Squirrel Eyes by Scott S. Phillips

Scott Phillips posted this video of The Blue Man, which is the short film the protagonist made as a kid in the book, and Scott made in real life as a kid in, um, real life. Super 8mm done by kids about a post-apoc wasteland in the 70s! <3


Oh man, Squirrel Eyeswas so fun to read. I didn’t really know what to expect, because I’ve seen a few of Scott’s movies, which are definitely more on the grindhouse end of things. Fight scenes, blood splatter, some boobies, maybe some zombies, and off they go. They’re fun, if you are into zombies, boobies, and/or blood splatter, but maybe aren’t for everyone. I don’t mean that as a dis; genre tastes are what they are. 

This is not a grindhouse book, whatever the hell that might mean. This is an affecting, anecdotal story about dreams deferred. Our first person protagonist, Alvin, starts the story by slinking back to Albuquerque from LA after his girlfriend leaves him and his film-writing career goes to shit. He drunkenly hits on the idea of making it with his high school girlfriend as the way of getting his mojo back. This is an incredibly bad idea – we all know this – but it makes pretty perfect sense in the stew of shame and loss that Alvin is living in. He falls into re-making a short film that had been an aborted project as a teen, and the sections detailing the process have a lived-it feel & good physicality. 

Alvin’s voice is just fantastic, and the chapters read like personal anecdotes told by someone who is an excellent anecdotalist. I have this friend Mewes who is the master of the personal anecdote, and he has a couple that I beg him to tell me whenever he’s drunk enough. Many of them are from his time in the Peace Corps, and all of them center on vomit and/or diarrhea. At some point, you know he’s going to say, “So there I was…” I’m already giggling thinking about them, and I’m sorry I will not relate them right now, because I’ll just botch them.

Anyway, Alvin reminds me of Mewes, not because of stories of vomit – although there is one funny interlude in this book about the technicolor yawn – but because he’s got this great conversational style that knows how to take the folk idiom and twist it. (One example I can think of without looking it up: “She was built like a brick shithouse full of bobcats.” Hahaha! Wonderful extension of the brick shithouse folk metaphor.) He’s got great timing, and the chapters often end with a nice knife twist, not one that draws readerly blood in an act of cruelty, but one intended to make you look at the situation in a slightly different way.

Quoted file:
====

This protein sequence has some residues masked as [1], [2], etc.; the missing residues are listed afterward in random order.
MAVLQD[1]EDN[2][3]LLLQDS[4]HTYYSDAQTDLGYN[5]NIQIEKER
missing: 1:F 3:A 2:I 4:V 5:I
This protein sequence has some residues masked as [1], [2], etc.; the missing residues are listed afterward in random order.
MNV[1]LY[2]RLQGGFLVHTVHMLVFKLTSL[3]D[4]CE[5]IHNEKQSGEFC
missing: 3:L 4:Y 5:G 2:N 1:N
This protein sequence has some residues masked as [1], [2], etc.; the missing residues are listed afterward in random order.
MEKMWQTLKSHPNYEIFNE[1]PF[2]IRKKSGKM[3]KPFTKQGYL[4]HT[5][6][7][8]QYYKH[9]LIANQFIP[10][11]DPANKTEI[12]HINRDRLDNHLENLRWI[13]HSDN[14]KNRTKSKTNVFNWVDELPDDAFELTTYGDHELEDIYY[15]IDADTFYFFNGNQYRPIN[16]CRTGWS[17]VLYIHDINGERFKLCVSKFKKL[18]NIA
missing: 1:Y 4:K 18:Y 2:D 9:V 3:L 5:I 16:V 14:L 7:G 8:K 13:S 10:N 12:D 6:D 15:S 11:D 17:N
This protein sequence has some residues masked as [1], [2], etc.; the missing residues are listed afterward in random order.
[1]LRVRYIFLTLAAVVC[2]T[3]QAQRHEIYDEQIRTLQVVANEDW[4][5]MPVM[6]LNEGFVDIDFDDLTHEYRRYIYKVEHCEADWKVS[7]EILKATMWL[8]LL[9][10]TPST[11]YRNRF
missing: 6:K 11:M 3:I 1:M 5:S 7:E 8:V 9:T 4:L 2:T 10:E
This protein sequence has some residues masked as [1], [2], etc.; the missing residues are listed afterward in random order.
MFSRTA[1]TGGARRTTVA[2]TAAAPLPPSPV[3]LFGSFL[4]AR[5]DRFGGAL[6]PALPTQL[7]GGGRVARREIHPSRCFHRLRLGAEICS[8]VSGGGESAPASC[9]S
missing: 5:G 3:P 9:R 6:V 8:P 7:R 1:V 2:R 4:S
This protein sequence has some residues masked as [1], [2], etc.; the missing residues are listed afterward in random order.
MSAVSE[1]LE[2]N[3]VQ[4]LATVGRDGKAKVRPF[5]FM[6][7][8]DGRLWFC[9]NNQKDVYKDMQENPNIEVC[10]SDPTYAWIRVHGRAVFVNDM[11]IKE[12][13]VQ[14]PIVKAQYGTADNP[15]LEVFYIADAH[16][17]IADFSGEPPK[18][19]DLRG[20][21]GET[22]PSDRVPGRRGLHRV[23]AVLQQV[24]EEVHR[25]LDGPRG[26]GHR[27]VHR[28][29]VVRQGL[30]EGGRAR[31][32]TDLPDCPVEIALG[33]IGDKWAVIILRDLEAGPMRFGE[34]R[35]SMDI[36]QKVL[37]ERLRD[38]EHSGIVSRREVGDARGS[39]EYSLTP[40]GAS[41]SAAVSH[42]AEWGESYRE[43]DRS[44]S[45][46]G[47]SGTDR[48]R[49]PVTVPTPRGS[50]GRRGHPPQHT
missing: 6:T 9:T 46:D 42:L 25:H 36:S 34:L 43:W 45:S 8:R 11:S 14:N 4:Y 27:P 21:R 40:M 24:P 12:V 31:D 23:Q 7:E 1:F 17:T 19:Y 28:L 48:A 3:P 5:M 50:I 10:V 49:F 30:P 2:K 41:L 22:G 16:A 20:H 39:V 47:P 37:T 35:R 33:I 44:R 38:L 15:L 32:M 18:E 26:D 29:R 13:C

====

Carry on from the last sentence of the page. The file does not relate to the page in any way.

I found myself laughing a lot while I read this, which is funny on exactly two levels, bitches. It was funny because it was funny, of course, but then it was funny because there’s this profound core of loss and pain in this story. The sections that deal with Alvin’s family – his mother and brother – rang especially with a kind of truth of disappointment and love, and hung uneasily with the ways family can be wonderful and awful in the same moment. There’s this running gag where Alvin starts sobbing every time he gets into a shower – something about the running water unleashing the floodgates – and while this is written semi-comically, it’s that sort of Chekhovian comedy that is not funny at all

This is what kind of kicked the shit out me in the end: talent is not the same as success; and passion does not translate from one medium to another. I totally apologize for this dorky allusion, but I kept thinking of Browning’s “Andrea del Sarto” as I read this, especially at the end. Browning’s poem is one of his dramatic monologues, about a lesser know Renaissance painter named *cough cough* Andrea del Sarto. He’s a failure only of sorts, destined to be a footnote to Michelangelo, Raphael, da Vinci, but a powerful painter of his own. Browning writes del Sarto’s monologue as he begs his wife not to cuckold him again, but only in the most euphemistic of terms. The way he talks about his art with both deprecation and longing cleaves me: 

Ah, but a man’s reach should exceed his grasp,
Or what’s a heaven for? All is silver-grey,
Placid and perfect with my art: the worse!

Alvin’s a sort of novelistic Andrea del Sarto: a successful vision of loss and failure; conversational and complete on its own, but still bending to the incompleteness that is the lives of all of us who are not stunning geniuses of whatever form. Does that make any sense? It might not. I guess I’m trying to say that I liked how Alvin struggled, finding his joys in the wreckage, remembering what drove him to his life choices, the passions that drive him, etc. The ending was a little rushed for me – I feel like there was a missing scene or two, especially that final, missing confrontation with the ex-girlfriend – but it was otherwise a sensible ending. A good book. 

And a last note: I know Scott, and he sent me a copy of this book to read, for full disclosure. It was only available as an ebook at that point – this has changed – and this precipitated a huge crisis for me as I tried to make my phone into an ereader. A completely ridiculous amount of gnashing of teeth and emails ensued, until I thrust my phone on my friend Jeremy, and demanded he make the Nook application work. Success! I didn’t mind reading it on the little screen too much, but it ran down my batteries like crazy, and I still prefer paper. So there.

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